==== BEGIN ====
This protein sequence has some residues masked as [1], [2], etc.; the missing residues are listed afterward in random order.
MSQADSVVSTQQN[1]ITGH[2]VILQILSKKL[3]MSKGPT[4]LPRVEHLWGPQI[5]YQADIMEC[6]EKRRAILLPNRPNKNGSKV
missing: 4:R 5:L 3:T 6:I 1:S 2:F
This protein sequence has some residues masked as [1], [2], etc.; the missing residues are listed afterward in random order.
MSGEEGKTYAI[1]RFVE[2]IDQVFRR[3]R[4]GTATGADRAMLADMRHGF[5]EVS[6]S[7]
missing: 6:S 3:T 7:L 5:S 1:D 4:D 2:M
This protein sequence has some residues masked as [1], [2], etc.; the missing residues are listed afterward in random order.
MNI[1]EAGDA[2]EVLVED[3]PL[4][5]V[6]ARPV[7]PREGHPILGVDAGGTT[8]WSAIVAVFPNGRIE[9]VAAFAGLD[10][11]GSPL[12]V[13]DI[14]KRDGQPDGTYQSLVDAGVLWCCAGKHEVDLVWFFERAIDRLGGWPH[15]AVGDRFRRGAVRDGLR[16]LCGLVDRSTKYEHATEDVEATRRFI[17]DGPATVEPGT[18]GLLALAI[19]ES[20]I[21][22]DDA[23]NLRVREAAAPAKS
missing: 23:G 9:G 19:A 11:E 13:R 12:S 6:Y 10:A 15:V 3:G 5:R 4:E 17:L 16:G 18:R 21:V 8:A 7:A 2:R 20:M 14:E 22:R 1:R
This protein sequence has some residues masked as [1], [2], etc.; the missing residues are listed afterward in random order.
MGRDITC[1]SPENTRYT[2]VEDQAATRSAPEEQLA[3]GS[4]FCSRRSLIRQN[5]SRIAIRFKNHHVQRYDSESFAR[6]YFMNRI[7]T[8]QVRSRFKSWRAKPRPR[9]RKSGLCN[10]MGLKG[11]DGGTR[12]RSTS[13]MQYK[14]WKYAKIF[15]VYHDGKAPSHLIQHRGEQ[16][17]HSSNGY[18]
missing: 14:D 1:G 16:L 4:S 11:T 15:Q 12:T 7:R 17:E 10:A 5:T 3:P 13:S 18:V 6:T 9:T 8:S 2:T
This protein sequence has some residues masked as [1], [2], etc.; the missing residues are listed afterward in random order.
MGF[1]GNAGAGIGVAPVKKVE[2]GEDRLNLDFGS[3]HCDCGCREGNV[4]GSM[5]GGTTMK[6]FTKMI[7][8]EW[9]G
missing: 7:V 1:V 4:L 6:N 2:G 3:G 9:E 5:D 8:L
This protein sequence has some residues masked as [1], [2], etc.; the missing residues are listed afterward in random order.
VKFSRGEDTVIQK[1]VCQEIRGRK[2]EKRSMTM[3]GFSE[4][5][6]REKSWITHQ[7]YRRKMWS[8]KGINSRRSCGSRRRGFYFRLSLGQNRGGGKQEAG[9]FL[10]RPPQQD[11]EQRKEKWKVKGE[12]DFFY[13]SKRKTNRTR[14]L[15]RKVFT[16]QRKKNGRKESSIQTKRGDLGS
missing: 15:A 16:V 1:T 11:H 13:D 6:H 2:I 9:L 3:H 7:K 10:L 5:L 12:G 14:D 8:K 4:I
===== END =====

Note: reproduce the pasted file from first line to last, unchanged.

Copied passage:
This protein sequence has some residues masked as [1], [2], etc.; the missing residues are listed afterward in random order.
MSQADSVVSTQQN[1]ITGH[2]VILQILSKKL[3]MSKGPT[4]LPRVEHLWGPQI[5]YQADIMEC[6]EKRRAILLPNRPNKNGSKV
missing: 4:R 5:L 3:T 6:I 1:S 2:F
This protein sequence has some residues masked as [1], [2], etc.; the missing residues are listed afterward in random order.
MSGEEGKTYAI[1]RFVE[2]IDQVFRR[3]R[4]GTATGADRAMLADMRHGF[5]EVS[6]S[7]
missing: 6:S 3:T 7:L 5:S 1:D 4:D 2:M
This protein sequence has some residues masked as [1], [2], etc.; the missing residues are listed afterward in random order.
MNI[1]EAGDA[2]EVLVED[3]PL[4][5]V[6]ARPV[7]PREGHPILGVDAGGTT[8]WSAIVAVFPNGRIE[9]VAAFAGLD[10][11]GSPL[12]V[13]DI[14]KRDGQPDGTYQSLVDAGVLWCCAGKHEVDLVWFFERAIDRLGGWPH[15]AVGDRFRRGAVRDGLR[16]LCGLVDRSTKYEHATEDVEATRRFI[17]DGPATVEPGT[18]GLLALAI[19]ES[20]I[21][22]DDA[23]NLRVREAAAPAKS
missing: 23:G 9:G 19:A 11:E 13:R 12:S 6:Y 10:A 15:V 3:G 5:R 4:E 17:L 16:G 18:R 21:V 8:A 7:A 2:R 20:M 14:E 22:R 1:R
This protein sequence has some residues masked as [1], [2], etc.; the missing residues are listed afterward in random order.
MGRDITC[1]SPENTRYT[2]VEDQAATRSAPEEQLA[3]GS[4]FCSRRSLIRQN[5]SRIAIRFKNHHVQRYDSESFAR[6]YFMNRI[7]T[8]QVRSRFKSWRAKPRPR[9]RKSGLCN[10]MGLKG[11]DGGTR[12]RSTS[13]MQYK[14]WKYAKIF[15]VYHDGKAPSHLIQHRGEQ[16][17]HSSNGY[18]
missing: 14:D 1:G 16:L 4:S 11:T 15:Q 12:T 7:R 17:E 10:A 5:T 3:P 13:S 18:V 6:T 9:T 8:S 2:T
This protein sequence has some residues masked as [1], [2], etc.; the missing residues are listed afterward in random order.
MGF[1]GNAGAGIGVAPVKKVE[2]GEDRLNLDFGS[3]HCDCGCREGNV[4]GSM[5]GGTTMK[6]FTKMI[7][8]EW[9]G
missing: 7:V 1:V 4:L 6:N 2:G 3:G 9:E 5:D 8:L
This protein sequence has some residues masked as [1], [2], etc.; the missing residues are listed afterward in random order.
VKFSRGEDTVIQK[1]VCQEIRGRK[2]EKRSMTM[3]GFSE[4][5][6]REKSWITHQ[7]YRRKMWS[8]KGINSRRSCGSRRRGFYFRLSLGQNRGGGKQEAG[9]FL[10]RPPQQD[11]EQRKEKWKVKGE[12]DFFY[13]SKRKTNRTR[14]L[15]RKVFT[16]QRKKNGRKESSIQTKRGDLGS
missing: 15:A 16:V 1:T 11:H 13:D 6:H 2:I 9:L 3:H 7:K 10:L 5:L 12:G 14:D 8:K 4:I